Saturday, December 17, 2011

Understanding More About Dog Eyesight

Unlike that of humans, dog eyesight is built in ways that make canines easily focus on their prey, thus resulting to quicker motion. A lot of dog owners actually have the misconception that their pet dogs are totally color blind. But contrary to beliefs, dogs can actually see colors and they have in fact excellent night vision. Although a dog’s sense of smell and hearing is more useful, their eyesight plays a crucial role in the totality of a dog’s performance. To further understand the biological make up of your canine’s eyes, below are some helpful facts. 

From a Biological Perspective, dog’s eyes are generally similar to that of humans. The eyes have its retinal cover all around the eyeballs and are comprised of two kinds of light sensitive cells: the rods and cones. How they perceive colors and the details of their vision is controlled by the cones. During night time, their eyesight is usually controlled by the eyes’ rods, thus allowing dogs to detect motion. Because rods are highly concentrated in dogs than the cones, this allows the dogs to clearly detect motion. Its low cone concentration is perhaps the reason why myths about dogs being colorblind have become very popular over the years. 

Professional animal handlers, as well as veterinarians attest to the fact that dogs can actually see colors just similar with how a colorblind human would see. Color blind people generally are not color blind, rather they only have trichromatic or dichromatic vision. In the same way, dogs cannot distinguish specific colors like the greens and the reds. A dog’s eyes vary depending on their breed but generally, the eye angles are somewhere around twenty degrees. The position actually is ideal as it helps the dogs increase their peripheral vision, thus achieving better field of view.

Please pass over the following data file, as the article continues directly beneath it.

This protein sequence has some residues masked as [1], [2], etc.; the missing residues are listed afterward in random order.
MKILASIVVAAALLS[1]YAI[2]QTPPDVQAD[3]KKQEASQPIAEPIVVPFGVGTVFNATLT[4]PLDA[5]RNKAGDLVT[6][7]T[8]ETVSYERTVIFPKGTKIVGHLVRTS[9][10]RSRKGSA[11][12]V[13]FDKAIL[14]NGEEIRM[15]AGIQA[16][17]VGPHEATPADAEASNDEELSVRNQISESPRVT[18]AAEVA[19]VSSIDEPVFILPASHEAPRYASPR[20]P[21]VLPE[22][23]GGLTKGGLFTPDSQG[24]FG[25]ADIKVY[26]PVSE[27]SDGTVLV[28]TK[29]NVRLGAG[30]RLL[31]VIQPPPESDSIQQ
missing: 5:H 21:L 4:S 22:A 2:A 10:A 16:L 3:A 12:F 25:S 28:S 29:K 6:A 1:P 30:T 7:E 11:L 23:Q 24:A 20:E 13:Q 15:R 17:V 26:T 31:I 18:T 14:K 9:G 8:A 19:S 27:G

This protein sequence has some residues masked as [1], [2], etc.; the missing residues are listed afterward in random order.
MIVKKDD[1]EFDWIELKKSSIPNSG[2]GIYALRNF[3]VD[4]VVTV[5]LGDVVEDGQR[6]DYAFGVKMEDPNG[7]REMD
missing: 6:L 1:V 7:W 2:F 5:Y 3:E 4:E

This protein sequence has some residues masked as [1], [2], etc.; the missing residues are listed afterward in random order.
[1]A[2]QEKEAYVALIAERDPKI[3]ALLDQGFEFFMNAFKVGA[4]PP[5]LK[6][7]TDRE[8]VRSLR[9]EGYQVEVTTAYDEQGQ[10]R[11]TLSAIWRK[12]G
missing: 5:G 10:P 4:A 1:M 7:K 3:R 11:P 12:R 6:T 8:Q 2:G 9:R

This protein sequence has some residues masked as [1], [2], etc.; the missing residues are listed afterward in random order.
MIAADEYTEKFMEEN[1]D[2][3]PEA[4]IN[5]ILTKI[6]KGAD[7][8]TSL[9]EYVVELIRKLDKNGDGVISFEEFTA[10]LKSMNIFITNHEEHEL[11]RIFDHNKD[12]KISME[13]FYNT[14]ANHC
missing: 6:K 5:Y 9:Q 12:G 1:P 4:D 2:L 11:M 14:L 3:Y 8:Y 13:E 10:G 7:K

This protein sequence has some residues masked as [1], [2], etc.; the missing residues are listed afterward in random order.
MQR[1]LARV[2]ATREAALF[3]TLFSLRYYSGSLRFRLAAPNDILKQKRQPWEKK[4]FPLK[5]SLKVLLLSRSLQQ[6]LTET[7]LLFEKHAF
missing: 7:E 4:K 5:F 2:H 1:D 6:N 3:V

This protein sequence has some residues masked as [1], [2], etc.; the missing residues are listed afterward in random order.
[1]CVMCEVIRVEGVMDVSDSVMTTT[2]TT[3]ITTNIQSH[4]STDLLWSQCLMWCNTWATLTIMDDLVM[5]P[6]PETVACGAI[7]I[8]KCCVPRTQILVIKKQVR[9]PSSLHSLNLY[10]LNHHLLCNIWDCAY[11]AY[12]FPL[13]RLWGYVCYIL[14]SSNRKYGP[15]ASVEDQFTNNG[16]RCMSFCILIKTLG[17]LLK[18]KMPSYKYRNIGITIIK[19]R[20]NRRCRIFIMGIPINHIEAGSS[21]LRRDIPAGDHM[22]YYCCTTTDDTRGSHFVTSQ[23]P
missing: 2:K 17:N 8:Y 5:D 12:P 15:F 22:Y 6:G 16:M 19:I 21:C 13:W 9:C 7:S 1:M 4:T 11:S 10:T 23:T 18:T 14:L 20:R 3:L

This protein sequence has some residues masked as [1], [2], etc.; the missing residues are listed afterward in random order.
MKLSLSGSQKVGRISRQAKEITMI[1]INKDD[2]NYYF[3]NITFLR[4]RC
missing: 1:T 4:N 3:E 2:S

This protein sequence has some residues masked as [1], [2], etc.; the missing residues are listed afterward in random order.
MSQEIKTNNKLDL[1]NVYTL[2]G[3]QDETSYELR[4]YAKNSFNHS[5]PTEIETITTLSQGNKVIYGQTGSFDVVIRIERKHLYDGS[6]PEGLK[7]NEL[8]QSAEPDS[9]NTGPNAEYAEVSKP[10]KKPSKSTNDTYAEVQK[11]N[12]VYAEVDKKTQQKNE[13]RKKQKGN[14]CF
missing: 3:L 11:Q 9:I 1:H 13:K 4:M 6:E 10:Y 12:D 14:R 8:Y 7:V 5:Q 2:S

Despite the fact that the peripheral dog eyesight allows them to achieve wider fields of vision, it unfortunately disrupts the dog’s binocular vision. With that, it results to less visual acuity- disabling them from seeing things from far off. 

If you think your pet dogs have eyesight problems, it’s about the best time to have a trip to your veterinarian. Running eyesight tests for your pet dogs are very crucial in diagnosing the problems. So the moment you notice your beloved dogs rubbing their eyes on the ground too often, or they try to avoid from light, no doubt your dogs have eyesight problems. Symptoms include bulging eyes, cloudiness, dog eye discharge, eye redness, and excessive tearing. All these are tell tale signs that your dogs potentially have eye problems. 

Veterinarians will recommend specific eye tests depending on the symptoms. For example, if your dogs have dry eyes, the veterinarian may do a tear duct test. The doctor will check for the dog’s natural eye moisture by carefully inserting a strip of paper in the canine’s eyes. If you notice your dogs having eyesight problems, take your pet to your veterinarian immediately. Also, these problems can be avoided by regularly cleaning your dog’s eyes. You may also insert artificial tears in their eyes to removing dust, hair, and other obstructive particles. 

A dog eyesight is just as important as their sense of smell and hearing. To keep your dogs healthy and problem-free all the time, make sure you do regular eye check-ups.  

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